5. Aquaman by Rupert Gregson-Williams
Unique superhero scores were something of a trend this year, and Aquaman was no exception. Rupert Gregson-Williams composed a pretty fantastic main theme for the titular character; one that was heroic, dramatic, graceful and inspirational all at the same time. The score had a bit of an 80s vibe to it too, with a very interesting mixture of synth and brass that forms the backbone of much of the music. The action was sublime, villain theme was good and all-in Aquaman was a welcome breath of fresh (sea?) air in the superhero genre.
4. Spider-Man: Into The Spider-Verse by Daniel Pemberton
Yes, another one. It’s not my fault everybody’s pulling out the musical stops with superhero scores this year. Daniel Pemberton’s Into The Spider-Verse is another wonderful genre blending soundtrack; combining upbeat hip-hop and traditional orchestra into some honestly pretty fantastic music. The theme for main character Miles Morales is heroic but grounded, expertly capturing who he is as a person while at the same time providing the score with a great thematic backbone. Once again the action music is glorious, with the hip-hop beats adding a highly enjoyable uniqueness to the overall score. The album also builds up both thematically and stylistically to the final track (linked above) which does a great job of showcasing Pemberton’s magnificent score in all its superhero/hip-hop glory.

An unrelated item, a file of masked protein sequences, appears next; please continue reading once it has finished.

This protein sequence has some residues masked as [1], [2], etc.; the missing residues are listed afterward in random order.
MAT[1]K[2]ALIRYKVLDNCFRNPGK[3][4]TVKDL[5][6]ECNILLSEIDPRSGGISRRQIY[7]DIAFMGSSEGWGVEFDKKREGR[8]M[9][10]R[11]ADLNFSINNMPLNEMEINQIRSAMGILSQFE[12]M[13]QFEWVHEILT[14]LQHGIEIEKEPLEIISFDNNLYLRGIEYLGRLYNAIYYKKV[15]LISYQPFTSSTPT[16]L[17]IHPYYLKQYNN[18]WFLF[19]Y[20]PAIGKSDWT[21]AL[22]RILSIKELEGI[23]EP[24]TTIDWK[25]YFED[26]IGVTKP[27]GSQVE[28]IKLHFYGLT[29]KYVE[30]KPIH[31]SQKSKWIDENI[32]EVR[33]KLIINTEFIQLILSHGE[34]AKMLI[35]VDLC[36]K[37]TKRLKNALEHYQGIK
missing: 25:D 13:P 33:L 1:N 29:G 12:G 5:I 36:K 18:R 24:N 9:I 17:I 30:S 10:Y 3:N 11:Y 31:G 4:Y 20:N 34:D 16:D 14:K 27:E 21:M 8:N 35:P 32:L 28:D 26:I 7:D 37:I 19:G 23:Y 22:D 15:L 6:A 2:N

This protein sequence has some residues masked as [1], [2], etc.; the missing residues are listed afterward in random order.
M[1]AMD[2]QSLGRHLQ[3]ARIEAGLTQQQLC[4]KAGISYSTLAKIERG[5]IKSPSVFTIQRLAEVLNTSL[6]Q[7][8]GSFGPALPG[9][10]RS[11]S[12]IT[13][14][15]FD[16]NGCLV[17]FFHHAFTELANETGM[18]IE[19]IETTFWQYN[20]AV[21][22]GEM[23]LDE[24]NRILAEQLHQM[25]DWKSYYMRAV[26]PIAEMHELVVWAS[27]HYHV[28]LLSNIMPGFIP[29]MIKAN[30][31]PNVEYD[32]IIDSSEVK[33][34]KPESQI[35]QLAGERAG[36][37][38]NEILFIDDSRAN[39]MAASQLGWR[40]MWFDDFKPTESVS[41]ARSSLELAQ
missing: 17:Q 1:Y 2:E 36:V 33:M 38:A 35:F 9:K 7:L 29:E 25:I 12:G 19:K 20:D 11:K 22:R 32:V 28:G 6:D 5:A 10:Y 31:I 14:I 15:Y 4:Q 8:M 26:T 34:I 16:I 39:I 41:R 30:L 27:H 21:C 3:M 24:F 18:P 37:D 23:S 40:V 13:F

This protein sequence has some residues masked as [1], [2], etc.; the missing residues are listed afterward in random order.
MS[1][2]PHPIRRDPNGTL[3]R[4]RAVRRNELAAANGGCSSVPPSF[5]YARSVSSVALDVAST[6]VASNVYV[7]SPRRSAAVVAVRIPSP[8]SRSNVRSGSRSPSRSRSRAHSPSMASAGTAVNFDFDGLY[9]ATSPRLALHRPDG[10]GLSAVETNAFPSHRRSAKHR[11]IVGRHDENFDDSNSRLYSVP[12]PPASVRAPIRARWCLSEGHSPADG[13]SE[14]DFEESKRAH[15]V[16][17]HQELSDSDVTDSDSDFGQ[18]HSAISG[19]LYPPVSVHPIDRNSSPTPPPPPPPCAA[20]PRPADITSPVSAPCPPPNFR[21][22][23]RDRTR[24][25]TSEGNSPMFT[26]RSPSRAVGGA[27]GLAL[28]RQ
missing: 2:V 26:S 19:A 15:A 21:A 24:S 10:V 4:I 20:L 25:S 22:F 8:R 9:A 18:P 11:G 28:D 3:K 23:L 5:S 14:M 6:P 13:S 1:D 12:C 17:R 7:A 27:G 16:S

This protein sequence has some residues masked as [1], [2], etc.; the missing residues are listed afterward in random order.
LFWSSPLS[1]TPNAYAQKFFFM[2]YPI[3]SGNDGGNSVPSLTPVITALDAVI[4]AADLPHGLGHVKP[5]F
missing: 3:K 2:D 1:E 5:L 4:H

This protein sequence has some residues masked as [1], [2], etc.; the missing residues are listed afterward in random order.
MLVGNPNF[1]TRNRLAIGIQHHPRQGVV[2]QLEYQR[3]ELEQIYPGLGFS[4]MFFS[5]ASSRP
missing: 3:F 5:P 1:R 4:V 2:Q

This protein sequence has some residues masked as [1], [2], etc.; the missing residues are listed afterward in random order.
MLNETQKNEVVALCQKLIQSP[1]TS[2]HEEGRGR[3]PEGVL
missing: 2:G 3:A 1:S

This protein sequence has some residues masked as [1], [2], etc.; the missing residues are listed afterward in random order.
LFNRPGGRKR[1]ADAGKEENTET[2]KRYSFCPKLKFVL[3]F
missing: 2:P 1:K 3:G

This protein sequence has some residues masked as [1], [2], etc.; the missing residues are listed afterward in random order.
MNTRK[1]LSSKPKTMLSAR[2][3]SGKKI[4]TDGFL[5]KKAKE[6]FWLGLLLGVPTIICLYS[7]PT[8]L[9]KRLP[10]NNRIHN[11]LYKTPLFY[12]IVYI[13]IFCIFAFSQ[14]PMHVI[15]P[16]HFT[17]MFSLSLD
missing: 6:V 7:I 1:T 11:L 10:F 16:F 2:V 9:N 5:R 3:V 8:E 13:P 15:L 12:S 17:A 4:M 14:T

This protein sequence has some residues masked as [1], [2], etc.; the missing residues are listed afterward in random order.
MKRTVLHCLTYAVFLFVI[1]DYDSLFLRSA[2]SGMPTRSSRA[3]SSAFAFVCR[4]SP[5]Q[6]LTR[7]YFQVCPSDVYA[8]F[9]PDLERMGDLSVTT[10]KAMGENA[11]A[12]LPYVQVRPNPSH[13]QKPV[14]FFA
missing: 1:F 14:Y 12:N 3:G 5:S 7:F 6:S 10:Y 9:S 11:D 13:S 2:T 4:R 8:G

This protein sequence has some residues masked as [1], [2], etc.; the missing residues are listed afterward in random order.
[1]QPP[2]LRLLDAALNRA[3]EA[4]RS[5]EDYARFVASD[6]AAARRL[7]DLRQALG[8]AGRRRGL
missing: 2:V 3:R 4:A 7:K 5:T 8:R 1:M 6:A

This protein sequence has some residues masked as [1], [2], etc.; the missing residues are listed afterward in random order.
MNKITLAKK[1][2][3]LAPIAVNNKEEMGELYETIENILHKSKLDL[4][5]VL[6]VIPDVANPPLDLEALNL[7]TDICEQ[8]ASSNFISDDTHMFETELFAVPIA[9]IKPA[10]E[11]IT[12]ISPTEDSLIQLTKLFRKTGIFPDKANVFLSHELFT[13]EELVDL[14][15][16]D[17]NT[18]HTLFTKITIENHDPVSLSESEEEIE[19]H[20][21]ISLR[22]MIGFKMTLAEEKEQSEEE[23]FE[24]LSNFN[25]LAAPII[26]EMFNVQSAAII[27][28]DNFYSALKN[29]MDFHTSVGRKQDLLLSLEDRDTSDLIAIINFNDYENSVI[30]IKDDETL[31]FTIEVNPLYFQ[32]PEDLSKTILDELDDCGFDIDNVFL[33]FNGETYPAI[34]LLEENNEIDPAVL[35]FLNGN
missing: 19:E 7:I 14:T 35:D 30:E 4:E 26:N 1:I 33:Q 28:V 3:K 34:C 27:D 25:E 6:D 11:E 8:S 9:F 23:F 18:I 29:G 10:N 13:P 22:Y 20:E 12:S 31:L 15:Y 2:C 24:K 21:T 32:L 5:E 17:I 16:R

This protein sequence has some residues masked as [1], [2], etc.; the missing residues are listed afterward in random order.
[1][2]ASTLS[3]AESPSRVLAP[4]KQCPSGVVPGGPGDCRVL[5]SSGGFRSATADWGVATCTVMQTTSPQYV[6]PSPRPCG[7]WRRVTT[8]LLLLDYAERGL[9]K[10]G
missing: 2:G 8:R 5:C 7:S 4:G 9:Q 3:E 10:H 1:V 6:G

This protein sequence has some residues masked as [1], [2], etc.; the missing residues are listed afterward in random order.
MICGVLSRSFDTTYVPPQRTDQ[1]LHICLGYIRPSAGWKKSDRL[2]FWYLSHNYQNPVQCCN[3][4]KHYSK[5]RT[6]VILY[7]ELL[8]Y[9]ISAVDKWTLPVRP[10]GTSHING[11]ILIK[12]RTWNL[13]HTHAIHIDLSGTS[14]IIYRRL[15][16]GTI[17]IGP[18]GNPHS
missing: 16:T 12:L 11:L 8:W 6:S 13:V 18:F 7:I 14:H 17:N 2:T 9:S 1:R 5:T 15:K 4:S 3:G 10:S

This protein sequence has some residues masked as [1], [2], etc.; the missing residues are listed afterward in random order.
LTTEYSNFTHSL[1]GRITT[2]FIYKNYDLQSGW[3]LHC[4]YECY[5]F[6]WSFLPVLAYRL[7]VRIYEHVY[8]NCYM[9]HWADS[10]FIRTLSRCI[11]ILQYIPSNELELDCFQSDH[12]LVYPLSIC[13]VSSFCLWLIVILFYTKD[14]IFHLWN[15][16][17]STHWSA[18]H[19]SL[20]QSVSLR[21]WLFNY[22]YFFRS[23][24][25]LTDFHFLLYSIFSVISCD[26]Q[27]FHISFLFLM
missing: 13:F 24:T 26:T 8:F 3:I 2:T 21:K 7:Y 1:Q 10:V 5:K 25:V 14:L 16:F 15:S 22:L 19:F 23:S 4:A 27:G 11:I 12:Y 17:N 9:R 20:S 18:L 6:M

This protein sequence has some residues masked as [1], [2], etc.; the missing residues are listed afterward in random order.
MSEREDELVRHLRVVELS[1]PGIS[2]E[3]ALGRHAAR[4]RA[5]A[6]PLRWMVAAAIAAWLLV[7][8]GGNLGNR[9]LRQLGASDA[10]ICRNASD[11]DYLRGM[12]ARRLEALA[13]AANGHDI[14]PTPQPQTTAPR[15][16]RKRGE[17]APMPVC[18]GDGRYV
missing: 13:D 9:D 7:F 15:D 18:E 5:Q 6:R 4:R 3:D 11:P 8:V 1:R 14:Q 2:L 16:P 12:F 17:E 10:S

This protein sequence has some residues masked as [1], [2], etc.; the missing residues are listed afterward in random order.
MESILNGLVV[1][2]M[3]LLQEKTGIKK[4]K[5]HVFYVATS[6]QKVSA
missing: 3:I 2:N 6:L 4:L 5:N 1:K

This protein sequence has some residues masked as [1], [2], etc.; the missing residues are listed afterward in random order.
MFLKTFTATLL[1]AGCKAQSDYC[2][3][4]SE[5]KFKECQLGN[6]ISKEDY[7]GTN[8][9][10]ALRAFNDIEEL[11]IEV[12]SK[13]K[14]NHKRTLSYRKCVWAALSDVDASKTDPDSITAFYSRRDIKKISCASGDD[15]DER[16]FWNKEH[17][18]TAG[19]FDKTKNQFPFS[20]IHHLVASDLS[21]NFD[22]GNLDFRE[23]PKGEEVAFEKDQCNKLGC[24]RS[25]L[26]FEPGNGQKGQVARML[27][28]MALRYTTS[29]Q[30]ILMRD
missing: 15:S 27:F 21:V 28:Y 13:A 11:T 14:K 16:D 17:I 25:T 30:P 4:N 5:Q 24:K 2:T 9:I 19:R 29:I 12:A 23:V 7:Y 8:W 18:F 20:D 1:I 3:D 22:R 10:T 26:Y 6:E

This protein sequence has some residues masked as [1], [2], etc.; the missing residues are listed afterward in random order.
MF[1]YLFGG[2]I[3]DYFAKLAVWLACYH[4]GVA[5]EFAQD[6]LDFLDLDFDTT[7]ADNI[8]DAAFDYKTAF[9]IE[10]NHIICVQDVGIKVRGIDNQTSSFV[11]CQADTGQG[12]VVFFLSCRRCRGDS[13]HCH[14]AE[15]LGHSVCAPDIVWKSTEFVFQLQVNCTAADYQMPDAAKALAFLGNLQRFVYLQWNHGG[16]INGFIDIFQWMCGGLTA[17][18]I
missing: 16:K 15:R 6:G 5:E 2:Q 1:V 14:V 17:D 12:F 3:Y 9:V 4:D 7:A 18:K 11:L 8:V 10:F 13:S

3. First Man by Justin Hurwitz
Justin Hurwitz’ score to First Man is pretty spectacular. The way he perfectly captures the mysterious and suspenseful nature of space through his excellent use of orchestra (and rather interestingly, a theramin) is superb, and at points you really feel just how awed and at the same time terrified the astronauts must have been as they rocketed towards the Moon. The Landing (linked above) is by far the standout track of the score, as Hurwitz throws everything at it to make it the most dramatic, grandiose and indeed epic piece of music possible to accompany one of humanity’s greatest feats.
2. Solo: A Star Wars Story by John Powell
John Powell, you’ve done it again. The composer famous for the mind-blowing scores for the How To Train Your Dragon film series does an incredible job here; bringing his near masterful skills with orchestral action music and combining them with a great many of John Williams’ iconic themes from his legendary Star Wars scores to make an album that very nearly rivals Williams’ own work on the series. Reminiscence Therapy (linked above) is an excellent showcase of why Solo is frankly an astounding work of art, and it instantly shows why the score is ranked so high on this list.
1. Ready Player One by Alan Silvestri
You weren’t expecting that, were you?
Now I must admit, I love Alan Silvestri. Back To The Future (1985) is by far my favourite score of all time, as the action music is truly masterful and the main theme is beyond iconic (after all, everybody knows that theme). Ready Player One harkens back to those good old days by essentially being an 80s action adventure score. The main theme is fantastic, being a pretty great throwback to the orchestral and thematic styles of that era, and that combined with some near Back To The Future-levels of amazing and edge-of-your-seat action music makes Ready Player One the standout score of 2018 for me.
According to my phone, I’ve played the main theme 465 times this year.